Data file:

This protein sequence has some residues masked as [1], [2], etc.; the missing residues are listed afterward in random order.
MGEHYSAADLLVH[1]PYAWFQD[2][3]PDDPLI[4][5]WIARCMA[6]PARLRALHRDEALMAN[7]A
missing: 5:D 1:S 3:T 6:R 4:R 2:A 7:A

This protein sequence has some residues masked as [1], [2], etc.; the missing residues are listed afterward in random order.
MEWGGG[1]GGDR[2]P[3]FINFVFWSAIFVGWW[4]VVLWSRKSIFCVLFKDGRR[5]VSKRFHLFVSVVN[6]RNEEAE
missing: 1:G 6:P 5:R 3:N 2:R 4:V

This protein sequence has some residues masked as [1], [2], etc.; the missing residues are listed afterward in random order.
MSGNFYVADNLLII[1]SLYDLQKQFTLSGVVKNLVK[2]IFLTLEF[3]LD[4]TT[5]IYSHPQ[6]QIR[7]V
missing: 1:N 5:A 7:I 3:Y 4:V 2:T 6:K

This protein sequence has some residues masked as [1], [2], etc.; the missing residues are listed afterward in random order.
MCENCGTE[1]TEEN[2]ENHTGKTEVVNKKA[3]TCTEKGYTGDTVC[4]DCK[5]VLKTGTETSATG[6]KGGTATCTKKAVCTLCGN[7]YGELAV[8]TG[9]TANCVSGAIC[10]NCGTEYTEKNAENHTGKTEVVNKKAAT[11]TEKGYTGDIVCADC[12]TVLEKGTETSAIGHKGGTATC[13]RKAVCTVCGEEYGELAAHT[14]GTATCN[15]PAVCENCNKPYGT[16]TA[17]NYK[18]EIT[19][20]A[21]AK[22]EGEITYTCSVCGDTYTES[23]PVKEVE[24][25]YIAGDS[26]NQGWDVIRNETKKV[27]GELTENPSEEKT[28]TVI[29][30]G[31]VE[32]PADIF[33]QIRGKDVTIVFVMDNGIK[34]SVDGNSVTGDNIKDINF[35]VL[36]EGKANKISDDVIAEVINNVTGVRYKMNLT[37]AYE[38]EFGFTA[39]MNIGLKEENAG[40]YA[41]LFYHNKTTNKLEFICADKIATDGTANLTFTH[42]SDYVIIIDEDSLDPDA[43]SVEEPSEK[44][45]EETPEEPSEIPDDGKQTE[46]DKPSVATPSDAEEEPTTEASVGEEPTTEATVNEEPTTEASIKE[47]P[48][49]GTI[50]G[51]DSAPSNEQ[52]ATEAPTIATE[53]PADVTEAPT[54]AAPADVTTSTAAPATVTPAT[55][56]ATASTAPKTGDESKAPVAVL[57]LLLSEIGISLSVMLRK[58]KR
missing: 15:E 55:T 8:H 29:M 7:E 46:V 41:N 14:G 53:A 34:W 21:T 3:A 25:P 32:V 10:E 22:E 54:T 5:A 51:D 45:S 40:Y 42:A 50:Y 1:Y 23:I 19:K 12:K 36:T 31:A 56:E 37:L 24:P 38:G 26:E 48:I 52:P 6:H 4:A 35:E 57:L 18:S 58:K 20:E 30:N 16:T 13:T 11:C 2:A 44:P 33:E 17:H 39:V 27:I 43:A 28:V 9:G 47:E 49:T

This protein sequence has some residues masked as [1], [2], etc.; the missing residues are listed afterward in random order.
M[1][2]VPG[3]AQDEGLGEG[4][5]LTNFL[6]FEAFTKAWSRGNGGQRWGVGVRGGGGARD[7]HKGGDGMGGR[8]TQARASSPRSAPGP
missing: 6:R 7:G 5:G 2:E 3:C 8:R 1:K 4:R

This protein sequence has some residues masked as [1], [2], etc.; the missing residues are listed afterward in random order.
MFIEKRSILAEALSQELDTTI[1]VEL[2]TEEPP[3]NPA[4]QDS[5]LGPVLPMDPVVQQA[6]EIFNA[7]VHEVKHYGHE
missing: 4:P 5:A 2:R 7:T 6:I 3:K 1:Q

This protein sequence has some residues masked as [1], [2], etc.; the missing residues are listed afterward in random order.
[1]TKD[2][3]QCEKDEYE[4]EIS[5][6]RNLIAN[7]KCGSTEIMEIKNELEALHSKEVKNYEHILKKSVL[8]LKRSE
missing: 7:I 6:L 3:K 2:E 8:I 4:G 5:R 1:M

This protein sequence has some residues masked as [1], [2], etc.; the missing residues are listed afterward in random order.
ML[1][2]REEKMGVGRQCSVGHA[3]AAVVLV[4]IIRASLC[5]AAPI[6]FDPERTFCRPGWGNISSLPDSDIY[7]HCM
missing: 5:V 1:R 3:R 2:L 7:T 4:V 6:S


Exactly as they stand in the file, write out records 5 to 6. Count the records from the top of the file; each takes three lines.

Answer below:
This protein sequence has some residues masked as [1], [2], etc.; the missing residues are listed afterward in random order.
M[1][2]VPG[3]AQDEGLGEG[4][5]LTNFL[6]FEAFTKAWSRGNGGQRWGVGVRGGGGARD[7]HKGGDGMGGR[8]TQARASSPRSAPGP
missing: 6:R 7:G 5:G 2:E 3:C 8:R 1:K 4:R

This protein sequence has some residues masked as [1], [2], etc.; the missing residues are listed afterward in random order.
MFIEKRSILAEALSQELDTTI[1]VEL[2]TEEPP[3]NPA[4]QDS[5]LGPVLPMDPVVQQA[6]EIFNA[7]VHEVKHYGHE
missing: 4:P 5:A 2:R 7:T 6:I 3:K 1:Q